Whether your child is one month old or 18 years old, their oral health is extremely important. The neglect of pediatric dental care can have significant effects on a child's life in their adult years. Oral health care should be started even before your child cuts their first tooth. Even with regular brushing, flossing, and routine visits to their pediatric dentist, children may still develop dental problems, such as cavities. It is important to seek treatment for children's dental problems as soon as possible to prevent the risk of more serious dental problems following them into adulthood. Along with routine exams and cleanings, here are some of the common dental problems that pediatric dentists can help with.
Children often consume more sugar and starches than parents are aware of, which can lead to cavities and tooth decay. Eating sugar and starches causes an increase in harmful bacteria in the mouth, which produces an acid that ultimately eats away at tooth enamel, causing cavities and tooth decay. If cavities in children aren't treated, they have a high risk of damage to their permanent teeth before they even grow in. A pediatric dentist can repair a cavity by removing the decay and filling in the hole with a dental filling. Along with preventing your children from eating sugars and starches, you can request sealants be applied to children's teeth as added protection against tooth decay.
Bad breath is just as common in children as it is in adults. If your child has good oral hygiene habits but still has bad breath, you should schedule an exam with your pediatric dentist. When children have excessively bad breath, it may be an indication of a more serious health problem, such as gum disease, chronic sinusitis, diabetes, or digestive problems. Your dentist will be able to recommend or prescribe mouth rinses and toothpaste to help combat their bad breath and recommend additional medical consultations if necessary.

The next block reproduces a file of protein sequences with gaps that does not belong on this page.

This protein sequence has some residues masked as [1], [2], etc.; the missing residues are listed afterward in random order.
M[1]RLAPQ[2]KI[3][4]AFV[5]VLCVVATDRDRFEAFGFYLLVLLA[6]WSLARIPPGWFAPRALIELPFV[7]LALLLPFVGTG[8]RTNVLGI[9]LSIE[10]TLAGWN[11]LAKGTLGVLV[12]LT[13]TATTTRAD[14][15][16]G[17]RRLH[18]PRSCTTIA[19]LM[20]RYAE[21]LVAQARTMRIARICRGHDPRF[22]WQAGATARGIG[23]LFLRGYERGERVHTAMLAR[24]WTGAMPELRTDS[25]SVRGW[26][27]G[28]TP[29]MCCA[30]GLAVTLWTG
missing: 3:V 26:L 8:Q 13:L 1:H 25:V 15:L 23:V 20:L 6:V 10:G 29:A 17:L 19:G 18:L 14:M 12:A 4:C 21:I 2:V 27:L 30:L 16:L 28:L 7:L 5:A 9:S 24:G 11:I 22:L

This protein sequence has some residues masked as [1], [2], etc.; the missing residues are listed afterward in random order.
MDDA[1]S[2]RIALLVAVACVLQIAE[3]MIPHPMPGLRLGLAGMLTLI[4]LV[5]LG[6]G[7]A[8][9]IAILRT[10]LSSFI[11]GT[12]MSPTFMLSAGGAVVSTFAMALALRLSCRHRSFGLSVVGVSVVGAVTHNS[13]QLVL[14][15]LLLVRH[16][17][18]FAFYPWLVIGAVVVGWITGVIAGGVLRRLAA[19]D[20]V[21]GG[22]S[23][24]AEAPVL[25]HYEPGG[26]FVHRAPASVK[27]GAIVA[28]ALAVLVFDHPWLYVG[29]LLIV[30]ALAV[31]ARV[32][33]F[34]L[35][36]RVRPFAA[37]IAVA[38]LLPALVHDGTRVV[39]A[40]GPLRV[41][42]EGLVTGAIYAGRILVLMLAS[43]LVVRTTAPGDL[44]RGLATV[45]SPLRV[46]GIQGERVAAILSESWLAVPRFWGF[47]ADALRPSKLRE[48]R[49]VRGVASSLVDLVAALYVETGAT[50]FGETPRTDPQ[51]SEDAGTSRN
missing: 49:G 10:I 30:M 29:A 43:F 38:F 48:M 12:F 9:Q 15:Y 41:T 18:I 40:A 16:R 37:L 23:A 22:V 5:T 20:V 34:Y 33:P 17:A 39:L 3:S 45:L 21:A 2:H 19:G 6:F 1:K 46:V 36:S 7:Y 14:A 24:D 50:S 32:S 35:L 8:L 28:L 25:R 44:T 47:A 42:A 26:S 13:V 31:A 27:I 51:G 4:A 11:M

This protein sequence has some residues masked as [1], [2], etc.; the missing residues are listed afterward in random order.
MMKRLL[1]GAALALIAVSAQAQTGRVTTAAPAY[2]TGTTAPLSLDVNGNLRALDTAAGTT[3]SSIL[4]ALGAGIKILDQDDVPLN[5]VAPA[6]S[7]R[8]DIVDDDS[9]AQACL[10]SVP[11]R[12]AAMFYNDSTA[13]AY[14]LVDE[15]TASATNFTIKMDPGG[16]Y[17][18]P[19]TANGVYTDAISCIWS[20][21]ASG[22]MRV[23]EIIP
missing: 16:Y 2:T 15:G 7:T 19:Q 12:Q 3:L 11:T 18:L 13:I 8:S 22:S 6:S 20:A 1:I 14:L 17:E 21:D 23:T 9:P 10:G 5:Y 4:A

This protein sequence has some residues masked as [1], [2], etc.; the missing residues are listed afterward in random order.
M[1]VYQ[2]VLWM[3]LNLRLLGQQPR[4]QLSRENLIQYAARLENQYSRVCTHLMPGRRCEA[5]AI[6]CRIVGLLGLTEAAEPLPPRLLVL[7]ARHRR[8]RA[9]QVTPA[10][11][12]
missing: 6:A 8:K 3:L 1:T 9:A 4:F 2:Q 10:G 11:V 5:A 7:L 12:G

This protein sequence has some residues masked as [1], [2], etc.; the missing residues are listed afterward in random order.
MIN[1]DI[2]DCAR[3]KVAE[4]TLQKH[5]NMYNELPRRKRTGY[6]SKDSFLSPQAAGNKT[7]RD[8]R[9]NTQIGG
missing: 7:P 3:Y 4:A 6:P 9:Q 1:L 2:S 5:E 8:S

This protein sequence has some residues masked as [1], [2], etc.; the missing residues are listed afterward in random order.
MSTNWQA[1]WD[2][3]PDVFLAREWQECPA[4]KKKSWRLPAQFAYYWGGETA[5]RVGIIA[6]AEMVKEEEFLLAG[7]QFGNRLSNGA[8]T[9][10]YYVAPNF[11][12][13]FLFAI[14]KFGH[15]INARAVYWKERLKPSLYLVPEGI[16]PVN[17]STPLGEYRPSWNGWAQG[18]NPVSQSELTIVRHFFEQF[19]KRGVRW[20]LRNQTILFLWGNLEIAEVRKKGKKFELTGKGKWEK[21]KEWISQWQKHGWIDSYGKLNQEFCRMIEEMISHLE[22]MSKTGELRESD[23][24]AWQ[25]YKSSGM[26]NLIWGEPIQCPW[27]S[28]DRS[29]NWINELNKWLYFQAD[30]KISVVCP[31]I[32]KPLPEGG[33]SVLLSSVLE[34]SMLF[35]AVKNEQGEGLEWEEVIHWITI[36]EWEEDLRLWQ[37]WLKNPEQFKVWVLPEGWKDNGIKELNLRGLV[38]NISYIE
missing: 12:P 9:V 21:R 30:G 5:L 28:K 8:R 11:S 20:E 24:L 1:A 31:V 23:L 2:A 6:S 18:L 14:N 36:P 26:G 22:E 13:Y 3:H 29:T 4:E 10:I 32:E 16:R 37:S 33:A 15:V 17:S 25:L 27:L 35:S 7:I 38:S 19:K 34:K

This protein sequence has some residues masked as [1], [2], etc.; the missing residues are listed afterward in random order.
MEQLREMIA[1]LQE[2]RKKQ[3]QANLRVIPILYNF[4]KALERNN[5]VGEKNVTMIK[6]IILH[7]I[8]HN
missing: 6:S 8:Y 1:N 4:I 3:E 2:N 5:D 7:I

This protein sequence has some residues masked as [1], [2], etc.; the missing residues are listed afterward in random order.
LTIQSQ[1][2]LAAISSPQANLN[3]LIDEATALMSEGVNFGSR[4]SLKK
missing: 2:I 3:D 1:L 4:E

Unfortunately, gum disease is often the result of poor oral hygiene habits. Gum disease may ultimately result in serious damage to your child's jawbone and lost teeth if it isn't treated appropriately and quickly. If your pediatric dentist determines your child has gum disease, they will first discuss how to treat the gum disease at home, which includes regular brushing and flossing as well as rinsing after eating. In more serious situations, your pediatric dentist may refer your child to a pediatric periodontist.
The best way to reduce the risk of your children experiencing severe dental problems is to encourage regular brushing and flossing and to schedule routine exams and cleanings with their pediatric dentist. It is typically recommended that children begin visiting a dentist for pediatric dental care as soon as their first tooth comes through. The earlier children learn good oral hygiene, the better the chances are of them having strong, healthy teeth and gums in adulthood.